What I Learned from Totally Messing Up Joins and Snowflake Credits


What I Learned from Totally Messing Up Joins and Snowflake Credits

The Day Before: Bringing our Snowflake Data into Tableau

As the week began, we entered the development stage of our big intern project. My role thus far has been preparing for development by creating wireframes for the new dashboards.

For this project, we used a Snowflake-held data source which we would pull into Tableau and ThoughtSpot for development. The main table is rather large, with almost three billion rows. Naturally, I go for an extra-large snowflake data warehouse to cut loading times down while pulling the data into Tableau.

Everything started well. I recreated the joins of the star schema to the main table and the corresponding dimension tables in Tableau and made my first dashboard. As I continued developing, I wanted to take a deeper look into my joins and make sure they were as expected. In the process, I joined another large table to the main table. I quickly realized I chose the wrong table and canceled the query. Soon after, I left for the day and thought nothing of it again… until we realized the next day.

The Mess Up: A Mega Join Causing Long Snowflake Queries

First thing in the morning, I received a message saying that our project’s warehouse had used over seventy percent of our usual monthly usage on this internal account. We were only ten days into the month at the time. My team and I met to discuss possibilities and solutions. Initially, we were not aware of the effects. We started to see many more messages pop up from different InterWorkers. This is when we started to realize the scale of the mistake since it affected many other teams using the internal account as well. As we were brainstorming what could’ve caused this many credits to be used, I received a message with a screenshot of two fourteen-hour queries that ran on an extra-large warehouse, created by me.

As soon as we located the issue, the questions turned into solutions. Many InterWorkers came to me with assurance and positivity. Ty Ketchum, a Delivery Lead, brought our attention to the problem queries. In Ty’s message, he made it clear that everything was okay and fixable. This immediately calmed my nerves. With a quick meeting with Brooks Barth, a Service Lead, we were able to find solutions and prevent future hiccups. Brooks was able to dissect the SQL query to determine that the join I thought I canceled kept querying in Snowflake. Since I didn’t use the proper join keys, Snowflake was trying to join two large datasets that would ultimately create forty-five trillion rows (That’s 45,000,000,000,000 rows, for context.) The fourteen-hour queries ate around five hundred Snowflake Compute Credits in two days.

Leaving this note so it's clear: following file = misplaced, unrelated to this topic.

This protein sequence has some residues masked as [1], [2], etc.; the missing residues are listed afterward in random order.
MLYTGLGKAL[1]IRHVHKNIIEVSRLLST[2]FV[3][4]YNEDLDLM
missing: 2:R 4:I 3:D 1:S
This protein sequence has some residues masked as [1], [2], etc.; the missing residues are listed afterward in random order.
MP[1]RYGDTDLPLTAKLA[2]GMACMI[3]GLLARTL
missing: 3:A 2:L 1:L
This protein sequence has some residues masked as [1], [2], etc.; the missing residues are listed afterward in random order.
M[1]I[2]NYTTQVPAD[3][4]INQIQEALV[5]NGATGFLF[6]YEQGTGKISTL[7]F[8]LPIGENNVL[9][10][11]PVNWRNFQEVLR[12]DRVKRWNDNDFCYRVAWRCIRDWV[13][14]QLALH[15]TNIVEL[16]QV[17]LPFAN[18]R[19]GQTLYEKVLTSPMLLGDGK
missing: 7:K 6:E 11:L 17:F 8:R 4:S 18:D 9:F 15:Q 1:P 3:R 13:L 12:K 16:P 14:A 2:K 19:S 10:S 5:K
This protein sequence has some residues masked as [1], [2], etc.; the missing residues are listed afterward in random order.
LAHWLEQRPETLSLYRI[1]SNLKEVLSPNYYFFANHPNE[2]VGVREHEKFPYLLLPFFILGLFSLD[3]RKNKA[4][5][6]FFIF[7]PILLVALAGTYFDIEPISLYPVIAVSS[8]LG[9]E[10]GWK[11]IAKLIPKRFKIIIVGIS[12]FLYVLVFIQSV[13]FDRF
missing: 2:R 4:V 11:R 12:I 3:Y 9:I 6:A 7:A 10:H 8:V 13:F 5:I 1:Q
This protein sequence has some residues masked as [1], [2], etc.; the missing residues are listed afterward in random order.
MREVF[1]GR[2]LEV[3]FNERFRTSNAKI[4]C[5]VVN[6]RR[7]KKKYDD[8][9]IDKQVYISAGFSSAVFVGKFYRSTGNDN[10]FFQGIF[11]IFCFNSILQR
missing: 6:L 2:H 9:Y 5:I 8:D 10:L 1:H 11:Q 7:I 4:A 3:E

The Takeaways

Checking Snowflake Query History

After the incident, I watched the query history in Snowflake like a hawk. Though constant checking is not necessary, it is important to check that queries are running and canceling as expected, even if it’s just for your peace of mind. To check the query history on Snowflake, navigate to the Activity tab on the menu on the left of the interface. Then, press the ­”Query History” tab as shown below. On this page, you can filter by status, user, date, and much more:

Understanding Snowflake Warehouse Sizes and Credit Consumption

Another takeaway I learned is to switch to the lowest Snowflake warehouse size that is functional for your task. Once I pulled the data into Tableau, I could’ve switched it down to a medium or small warehouse. This would’ve minimized the credits that were used in this incident. To learn more about Snowflake’s usage, check out Holt Calder’s blog: “Introducing the Snowflake Data Cloud: Modern Data Warehouse.” For understanding how credits correlate to cost, see “Understanding Compute Cost, a Snowflake Guide.”

Using All Join Keys when Joining Data in Tableau

Aside from Snowflake’s capabilities, I learned a valuable lesson to use all join keys needed for a seamless join. In this case, I pulled in a table that caused a mega forty-five trillion row dataset to be created. If done correctly, the row count would’ve stayed close to the original three billion. The picture below, posted on Tableau’s help forum, defines a Left Join.

Snowflake Left Join description

Since I didn’t use all of the necessary join keys, the data from the right table was duplicated… a lot. The graphic below is an example of this event:

Graph of how the joins interacted

In this example, the join clause tells Tableau to add the rows from Table 2 to Table 1 when the values in the “Movie Name” column match. When only joining on this key, Table 1 has duplicate data in the new table. In my case, this happened on a much larger scale.

If I wanted to join the tables, I should’ve used multiple join clauses that would’ve prevented the duplication of rows. In the below example, the table that is created using two join keys, “Movie Name” and “Date,” does not have duplicated data and reads as expected. This is called a composite primary key:

Correct way for the joins to interact

To learn more about types of joins and how they work, look into the Combining Data with Joins blog by Zac Heacker.

InterWorks’ Attitude Towards Mishaps

Of the many lessons I learned, one stood out to me the most: Though for a moment I thought the world might end, my coworkers kept supporting me through the entire process. Not only was I met with empathy and kindness, but also solutions and suggestions. During our onboarding process, we were told that mistakes are just opportunities to learn. Months later, I know that InterWorks truly practices that motto.

More About the Author

Bridget Marrara

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